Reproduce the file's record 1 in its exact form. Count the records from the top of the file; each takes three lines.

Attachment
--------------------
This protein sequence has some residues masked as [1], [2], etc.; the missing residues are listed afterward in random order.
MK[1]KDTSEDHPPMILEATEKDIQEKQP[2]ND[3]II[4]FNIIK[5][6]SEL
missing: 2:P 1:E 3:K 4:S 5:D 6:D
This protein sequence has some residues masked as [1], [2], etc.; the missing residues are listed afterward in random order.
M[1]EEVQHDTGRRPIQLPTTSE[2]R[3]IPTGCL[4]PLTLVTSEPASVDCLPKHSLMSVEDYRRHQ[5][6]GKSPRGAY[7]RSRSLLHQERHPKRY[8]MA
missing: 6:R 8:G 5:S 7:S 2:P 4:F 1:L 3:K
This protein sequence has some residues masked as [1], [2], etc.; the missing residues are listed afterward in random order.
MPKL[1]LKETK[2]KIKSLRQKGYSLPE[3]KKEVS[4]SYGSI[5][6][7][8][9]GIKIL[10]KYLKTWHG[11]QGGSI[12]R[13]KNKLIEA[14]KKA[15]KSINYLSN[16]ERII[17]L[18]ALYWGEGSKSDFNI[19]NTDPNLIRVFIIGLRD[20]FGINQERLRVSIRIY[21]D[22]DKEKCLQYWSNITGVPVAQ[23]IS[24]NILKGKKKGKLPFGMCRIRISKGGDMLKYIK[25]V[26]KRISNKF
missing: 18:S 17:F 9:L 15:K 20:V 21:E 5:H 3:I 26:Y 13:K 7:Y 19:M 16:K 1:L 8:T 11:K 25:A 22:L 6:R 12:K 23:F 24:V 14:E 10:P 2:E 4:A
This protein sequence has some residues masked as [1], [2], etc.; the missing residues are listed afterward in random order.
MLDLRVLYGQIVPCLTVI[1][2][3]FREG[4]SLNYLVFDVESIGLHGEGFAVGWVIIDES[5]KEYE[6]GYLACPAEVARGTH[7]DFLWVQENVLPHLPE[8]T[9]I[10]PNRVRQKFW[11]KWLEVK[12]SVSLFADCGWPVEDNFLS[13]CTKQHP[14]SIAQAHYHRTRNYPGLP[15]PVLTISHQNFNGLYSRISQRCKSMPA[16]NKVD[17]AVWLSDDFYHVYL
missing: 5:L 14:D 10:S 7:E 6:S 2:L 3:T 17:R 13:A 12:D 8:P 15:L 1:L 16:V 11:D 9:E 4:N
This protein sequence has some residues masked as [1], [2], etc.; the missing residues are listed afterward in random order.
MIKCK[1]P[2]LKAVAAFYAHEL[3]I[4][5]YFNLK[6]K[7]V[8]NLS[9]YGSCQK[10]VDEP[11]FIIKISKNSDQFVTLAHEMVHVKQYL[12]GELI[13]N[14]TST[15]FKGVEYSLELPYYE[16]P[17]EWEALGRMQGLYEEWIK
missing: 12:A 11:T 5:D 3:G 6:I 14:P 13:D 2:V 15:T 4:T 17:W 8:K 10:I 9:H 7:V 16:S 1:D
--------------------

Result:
This protein sequence has some residues masked as [1], [2], etc.; the missing residues are listed afterward in random order.
MK[1]KDTSEDHPPMILEATEKDIQEKQP[2]ND[3]II[4]FNIIK[5][6]SEL
missing: 2:P 1:E 3:K 4:S 5:D 6:D